Belly Fire

by Jane Moneypenny

For awhile, I wondered if the day would ever come. Deep down, I knew it had to because I simply couldn’t live like this forever. After 5 long years of feeling this ache and weight in my chest, I realized one day I was over it. 5 years sounds absurd so I won’t bother explaining the histrionics behind it other than, it’s finally out of my system.

I fell out of love with him years ago and was stupidly holding on to some idealistic version that had captured me when we first met. It wasn’t a normal relationship or friendship; it’s one of those messed up kinds that no one outside ever understands until you’re sucked into one yourself. Some days, you experience every emotion in the book and it’ll only be noon. The pathetic factor is that I was well aware of the situation and the reality of its bad effects on my life; I wasn’t blind to the fact he was using me or only there when it was good for him.

I grew up always saying, “I’ll never be one of those girls that lets a guy treat her badly. I’ll leave in a second, end it, cut it out and walk away with my head held high.” But when it comes down to it and it’s this horrible habit of feeling this way all the time, it just becomes easier to go each day. When things were good, they were amazing, but when things were bad, it was rock bottom. I’m not proud of all the time wasted on him, but I also don’t regret the events that got me to who I am right now.

I never thought we would actually drift away from each other, but I remember writing once, “If I ever truly let go, our friendship would be over. And deep down, he knows that.” He feared it and still does. We used to see or talk to each other every day for the first four years, sneak off to lounge in the hammocks in the warm spring nights and talk about anything and everything over a late night greasy appetizer. He was different back then too. Eventually, the bad times weighed heavier than the good and through all the nights of crying and fighting, I subconsciously started pulling myself together and finding what made me happy.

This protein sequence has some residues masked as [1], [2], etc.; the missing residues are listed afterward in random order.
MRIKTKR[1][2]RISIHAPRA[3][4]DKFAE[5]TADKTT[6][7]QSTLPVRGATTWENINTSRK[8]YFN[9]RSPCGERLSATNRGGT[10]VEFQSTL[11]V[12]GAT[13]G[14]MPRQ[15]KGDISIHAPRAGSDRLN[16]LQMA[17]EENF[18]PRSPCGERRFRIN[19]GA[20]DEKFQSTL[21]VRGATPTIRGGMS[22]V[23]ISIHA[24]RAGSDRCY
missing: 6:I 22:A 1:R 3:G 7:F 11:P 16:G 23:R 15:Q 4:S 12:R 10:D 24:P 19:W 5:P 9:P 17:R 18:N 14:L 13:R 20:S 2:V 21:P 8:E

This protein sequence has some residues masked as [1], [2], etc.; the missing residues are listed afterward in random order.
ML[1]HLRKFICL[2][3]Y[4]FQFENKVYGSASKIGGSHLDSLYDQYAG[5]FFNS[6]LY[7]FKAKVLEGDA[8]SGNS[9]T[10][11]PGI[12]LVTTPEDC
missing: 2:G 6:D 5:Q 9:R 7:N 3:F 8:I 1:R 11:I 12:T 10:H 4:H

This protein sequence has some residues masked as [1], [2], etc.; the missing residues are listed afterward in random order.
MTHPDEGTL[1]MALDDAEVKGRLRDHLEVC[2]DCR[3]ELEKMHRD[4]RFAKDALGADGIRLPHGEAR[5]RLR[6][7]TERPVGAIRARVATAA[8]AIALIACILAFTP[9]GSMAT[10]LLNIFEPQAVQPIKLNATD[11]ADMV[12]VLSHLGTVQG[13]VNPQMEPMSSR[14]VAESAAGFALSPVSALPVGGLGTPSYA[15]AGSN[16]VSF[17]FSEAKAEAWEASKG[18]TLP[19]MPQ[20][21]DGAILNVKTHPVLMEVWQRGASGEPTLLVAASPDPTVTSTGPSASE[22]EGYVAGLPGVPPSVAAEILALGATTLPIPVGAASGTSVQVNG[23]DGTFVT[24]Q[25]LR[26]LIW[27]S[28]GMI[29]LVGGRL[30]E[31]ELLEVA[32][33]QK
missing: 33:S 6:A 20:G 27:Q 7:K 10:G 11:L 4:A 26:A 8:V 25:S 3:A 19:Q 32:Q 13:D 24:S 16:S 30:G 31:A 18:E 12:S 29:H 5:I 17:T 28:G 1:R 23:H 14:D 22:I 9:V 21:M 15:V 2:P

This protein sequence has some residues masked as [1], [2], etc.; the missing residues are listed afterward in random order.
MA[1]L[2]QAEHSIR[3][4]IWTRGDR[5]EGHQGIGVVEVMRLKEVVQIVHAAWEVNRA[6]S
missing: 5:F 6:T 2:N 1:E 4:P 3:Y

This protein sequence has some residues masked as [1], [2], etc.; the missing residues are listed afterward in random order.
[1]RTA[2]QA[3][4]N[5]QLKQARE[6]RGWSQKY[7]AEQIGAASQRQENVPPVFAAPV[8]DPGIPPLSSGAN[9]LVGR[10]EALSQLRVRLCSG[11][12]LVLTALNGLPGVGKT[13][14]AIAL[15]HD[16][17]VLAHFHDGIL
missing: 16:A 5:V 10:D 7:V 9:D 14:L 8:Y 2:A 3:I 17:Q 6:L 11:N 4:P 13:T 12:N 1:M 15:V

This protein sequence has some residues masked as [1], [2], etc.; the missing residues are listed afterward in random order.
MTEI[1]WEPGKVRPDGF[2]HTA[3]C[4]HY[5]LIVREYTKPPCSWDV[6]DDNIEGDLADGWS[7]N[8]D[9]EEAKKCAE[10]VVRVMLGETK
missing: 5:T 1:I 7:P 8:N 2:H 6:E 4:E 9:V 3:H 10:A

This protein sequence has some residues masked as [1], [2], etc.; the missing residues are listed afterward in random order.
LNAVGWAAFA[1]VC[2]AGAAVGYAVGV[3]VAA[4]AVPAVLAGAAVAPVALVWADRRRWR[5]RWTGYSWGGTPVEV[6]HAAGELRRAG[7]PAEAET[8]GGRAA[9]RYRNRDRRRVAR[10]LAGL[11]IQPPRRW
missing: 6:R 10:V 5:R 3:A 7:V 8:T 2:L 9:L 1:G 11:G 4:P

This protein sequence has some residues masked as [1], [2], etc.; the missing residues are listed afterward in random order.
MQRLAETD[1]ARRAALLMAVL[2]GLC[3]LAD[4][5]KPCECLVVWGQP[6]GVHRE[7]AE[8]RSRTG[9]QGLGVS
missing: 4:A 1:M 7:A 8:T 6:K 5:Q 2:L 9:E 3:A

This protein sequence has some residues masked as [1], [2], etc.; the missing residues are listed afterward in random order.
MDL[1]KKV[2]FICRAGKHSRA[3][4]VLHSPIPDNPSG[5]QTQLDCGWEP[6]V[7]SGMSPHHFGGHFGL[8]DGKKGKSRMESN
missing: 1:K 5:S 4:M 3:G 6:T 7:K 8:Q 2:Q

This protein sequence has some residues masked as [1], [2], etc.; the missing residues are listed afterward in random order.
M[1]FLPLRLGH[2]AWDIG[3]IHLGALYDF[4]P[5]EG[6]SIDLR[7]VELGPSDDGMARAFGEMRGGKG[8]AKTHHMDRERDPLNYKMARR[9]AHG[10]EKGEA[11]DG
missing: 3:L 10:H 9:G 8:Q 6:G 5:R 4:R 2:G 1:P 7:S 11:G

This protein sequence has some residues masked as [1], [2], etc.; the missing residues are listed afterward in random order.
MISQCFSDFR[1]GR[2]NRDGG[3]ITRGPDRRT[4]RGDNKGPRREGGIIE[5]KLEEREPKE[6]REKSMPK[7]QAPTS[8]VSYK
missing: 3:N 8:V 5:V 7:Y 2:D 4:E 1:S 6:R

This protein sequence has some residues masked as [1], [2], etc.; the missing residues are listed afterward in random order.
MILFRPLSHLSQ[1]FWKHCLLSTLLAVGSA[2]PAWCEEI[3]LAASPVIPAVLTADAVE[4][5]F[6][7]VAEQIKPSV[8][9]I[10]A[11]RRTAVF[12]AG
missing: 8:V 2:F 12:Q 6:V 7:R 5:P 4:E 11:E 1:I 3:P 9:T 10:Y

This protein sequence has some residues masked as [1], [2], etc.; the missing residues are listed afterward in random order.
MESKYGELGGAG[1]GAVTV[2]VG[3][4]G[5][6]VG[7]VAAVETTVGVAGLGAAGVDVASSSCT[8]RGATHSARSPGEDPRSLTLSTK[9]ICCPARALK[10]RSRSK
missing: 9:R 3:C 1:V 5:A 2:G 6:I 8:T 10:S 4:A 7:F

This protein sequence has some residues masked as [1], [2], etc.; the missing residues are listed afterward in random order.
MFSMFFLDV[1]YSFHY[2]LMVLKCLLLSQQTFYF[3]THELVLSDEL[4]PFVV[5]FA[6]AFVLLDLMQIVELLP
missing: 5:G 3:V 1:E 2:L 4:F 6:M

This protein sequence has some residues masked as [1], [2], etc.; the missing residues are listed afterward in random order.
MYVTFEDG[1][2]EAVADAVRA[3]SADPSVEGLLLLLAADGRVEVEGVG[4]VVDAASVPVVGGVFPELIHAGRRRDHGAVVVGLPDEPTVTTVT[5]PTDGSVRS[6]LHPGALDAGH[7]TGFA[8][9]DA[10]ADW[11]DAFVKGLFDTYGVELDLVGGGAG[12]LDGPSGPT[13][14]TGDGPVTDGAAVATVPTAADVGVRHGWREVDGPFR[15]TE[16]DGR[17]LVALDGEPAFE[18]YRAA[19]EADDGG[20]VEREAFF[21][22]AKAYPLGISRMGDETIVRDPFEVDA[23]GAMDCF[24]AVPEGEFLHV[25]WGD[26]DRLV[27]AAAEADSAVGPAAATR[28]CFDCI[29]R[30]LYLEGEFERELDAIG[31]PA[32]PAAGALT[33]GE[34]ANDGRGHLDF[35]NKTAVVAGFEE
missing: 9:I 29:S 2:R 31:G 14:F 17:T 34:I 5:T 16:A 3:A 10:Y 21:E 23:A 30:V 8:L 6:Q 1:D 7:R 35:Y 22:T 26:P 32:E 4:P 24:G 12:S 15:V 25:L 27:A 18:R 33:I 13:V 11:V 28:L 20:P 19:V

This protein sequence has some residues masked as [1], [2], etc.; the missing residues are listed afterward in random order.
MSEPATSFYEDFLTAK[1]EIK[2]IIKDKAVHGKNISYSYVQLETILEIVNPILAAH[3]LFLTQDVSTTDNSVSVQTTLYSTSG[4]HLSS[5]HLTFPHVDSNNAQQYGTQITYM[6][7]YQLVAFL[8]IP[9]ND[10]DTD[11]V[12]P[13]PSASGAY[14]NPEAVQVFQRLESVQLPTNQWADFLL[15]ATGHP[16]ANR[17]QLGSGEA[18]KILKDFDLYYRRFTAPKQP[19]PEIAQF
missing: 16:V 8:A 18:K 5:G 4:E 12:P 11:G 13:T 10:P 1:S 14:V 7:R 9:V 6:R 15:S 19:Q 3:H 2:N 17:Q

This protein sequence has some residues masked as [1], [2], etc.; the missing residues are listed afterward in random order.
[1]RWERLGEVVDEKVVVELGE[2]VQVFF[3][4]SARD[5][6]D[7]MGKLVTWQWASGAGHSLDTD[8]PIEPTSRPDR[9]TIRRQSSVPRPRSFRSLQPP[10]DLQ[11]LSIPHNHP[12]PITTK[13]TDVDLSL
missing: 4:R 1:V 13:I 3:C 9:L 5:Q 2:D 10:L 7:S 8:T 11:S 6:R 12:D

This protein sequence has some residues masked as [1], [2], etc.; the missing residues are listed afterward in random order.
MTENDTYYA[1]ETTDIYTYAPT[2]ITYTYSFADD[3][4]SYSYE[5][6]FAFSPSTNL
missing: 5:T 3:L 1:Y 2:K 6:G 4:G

And then one day a few months ago, I actually followed the old cliché: I woke up and suddenly realized I had finally reached apathy. No more hatred, anger, “love,” pity, or sadness. Just apathy! Ever since I was a kid, my mother would say that I had a fire in my belly; someone later said it was a good thing because it comes out in both anger and passion. So reaching apathy is big. A friend asked what the moment felt like and truthfully, kinda anti-climatic. Actually, I think it’s all hitting me at this exact moment because I suddenly feel like bursting out crying at the sheer meaning of it all (shaddup, I’m PMSing).

We had dinner tonight after not seeing each other for a month and it was slightly awkward, which it never is. I could tell he felt the shift due to his tapping leg and his increasing curiosity about why I seemed so blasé. And I didn’t care what he felt or thought. A tiny part of me misses him, but I think it’s the part that misses being 18. It’s tough falling in love with your best friend, dating him, getting dumped and watching him date your friends. Ah, I’m stupid. I definitely don’t miss the emotions at that age.

But it’s in the past now and I’m looking forward to my very bright future. Hm, 2008 and the upcoming 25th year might be just my thing.

(And that’s why I hold fast to being single and its awesomeness).